Rookie Mistakes: 4 Life Lessons You Can Learn From My First 6 Months in the “Real World”

Posted by on October 24th, 2012

I’m quickly approaching my six month anniversary in the working world and, along with copious amounts of business cards and an internal clock that stubbornly wakes me up before 9:00am every Saturday, I’ve acquired a bit of worldly wisdom. Granted, most of that wisdom has come from making traumatizing, cringe-inducing mistakes, but in the spirit of over-sharing, I invite you to laugh at—and learn from—a hand-picked selection of said slip-ups.

The Moral: Plan Ahead

The Mistake: As I was cold-calling media outlets to pitch a client as an expert source, I found myself establishing a nice rhythm. Dial number. Scroll through the spreadsheet to read the reporter’s name. “Can I please speak to…?” Pitch the story. Until I came to a name I can only describe as a puddle of consonants, as though someone fell asleep on a keyboard and called it a name. To this day I maintain that it is physically impossible to quickly read and then say the words – “Can I please speak to [insert random characters here]?”- without laughing. With a name like that, you’ve got to plan ahead.

The Moral: Value Your Time

The Mistake: I work in Midtown East. I scheduled a doctor’s appointment in Washington Heights. This was a mistake.

The Moral: Be a Team Player

The Mistake: For the first twenty-something years of my life, I was assured that using the first-person singular pronoun is a perfectly acceptable way to communicate. “I’ll be right back.” “I like your shoes.” “I’m thirsty.” But in a client-serving business, you work on collaborative teams—so in the professional world, it’s not “I,” it’s “we.” “We’ll be right back.” “We like your shoes.” “We’re thirsty.” Suffice it to say it took “us” several schizophrenic emails to fully internalize this best practice.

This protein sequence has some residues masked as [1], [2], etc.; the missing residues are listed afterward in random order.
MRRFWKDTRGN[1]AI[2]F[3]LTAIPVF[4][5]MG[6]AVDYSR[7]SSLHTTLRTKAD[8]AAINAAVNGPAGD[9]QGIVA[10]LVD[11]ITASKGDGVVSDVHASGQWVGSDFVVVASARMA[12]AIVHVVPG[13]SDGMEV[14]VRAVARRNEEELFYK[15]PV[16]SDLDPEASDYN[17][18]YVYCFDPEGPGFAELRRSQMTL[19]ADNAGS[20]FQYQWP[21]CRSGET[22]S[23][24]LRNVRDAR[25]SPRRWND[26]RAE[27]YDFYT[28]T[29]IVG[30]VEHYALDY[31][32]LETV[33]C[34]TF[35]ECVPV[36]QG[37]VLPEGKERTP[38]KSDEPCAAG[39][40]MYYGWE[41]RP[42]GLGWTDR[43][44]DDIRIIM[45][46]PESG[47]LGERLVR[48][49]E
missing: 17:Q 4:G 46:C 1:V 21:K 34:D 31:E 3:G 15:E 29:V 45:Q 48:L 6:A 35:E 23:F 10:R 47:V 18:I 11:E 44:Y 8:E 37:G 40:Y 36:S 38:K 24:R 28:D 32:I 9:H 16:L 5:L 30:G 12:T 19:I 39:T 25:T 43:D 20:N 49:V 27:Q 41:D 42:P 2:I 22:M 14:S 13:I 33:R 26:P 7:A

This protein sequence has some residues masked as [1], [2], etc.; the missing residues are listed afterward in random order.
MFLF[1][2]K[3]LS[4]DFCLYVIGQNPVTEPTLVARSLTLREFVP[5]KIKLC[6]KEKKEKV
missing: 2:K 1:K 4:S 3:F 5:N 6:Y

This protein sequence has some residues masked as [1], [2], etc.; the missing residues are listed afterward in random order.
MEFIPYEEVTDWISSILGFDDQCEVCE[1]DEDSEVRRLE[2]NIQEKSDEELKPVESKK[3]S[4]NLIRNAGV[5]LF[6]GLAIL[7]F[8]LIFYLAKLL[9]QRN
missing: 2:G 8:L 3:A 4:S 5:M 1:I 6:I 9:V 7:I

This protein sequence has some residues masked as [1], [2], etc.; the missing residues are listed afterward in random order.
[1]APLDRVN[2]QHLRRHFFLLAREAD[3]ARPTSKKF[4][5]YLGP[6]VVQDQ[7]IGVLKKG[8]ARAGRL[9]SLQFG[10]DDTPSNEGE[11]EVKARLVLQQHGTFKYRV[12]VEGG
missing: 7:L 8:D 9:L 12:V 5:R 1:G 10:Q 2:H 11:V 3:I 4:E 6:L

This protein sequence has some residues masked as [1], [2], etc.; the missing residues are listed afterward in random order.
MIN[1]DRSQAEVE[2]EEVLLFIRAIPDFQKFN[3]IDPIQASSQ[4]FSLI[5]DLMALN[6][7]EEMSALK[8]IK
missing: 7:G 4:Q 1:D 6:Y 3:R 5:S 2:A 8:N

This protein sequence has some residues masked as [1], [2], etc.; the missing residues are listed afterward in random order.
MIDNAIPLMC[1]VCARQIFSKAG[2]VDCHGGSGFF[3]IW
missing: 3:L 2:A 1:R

The Moral: Always Weigh the Consequences of Your Actions

The Mistake: When I moved into my cubicle, I took the opportunity to act like a fifth grader at summer camp and make new friends by stocking my desk with candy and snacks. (Fine, this was only 25% of the reason I stocked my desk with candy and snacks…)  Well, it turns out that what seems like a good idea in the Duane Reade line is a bad idea when you find yourself staring down a bag of chocolate for eleven hours a day. Enter: gym membership.

So I guess it’s true that the “real world” presents a steep learning curve. And sometimes the curve feels more like a cliff. But I’ll take some degree of comfort in the fact that my own professional rookie mistakes have revealed life lessons we can all learn from. You’re welcome.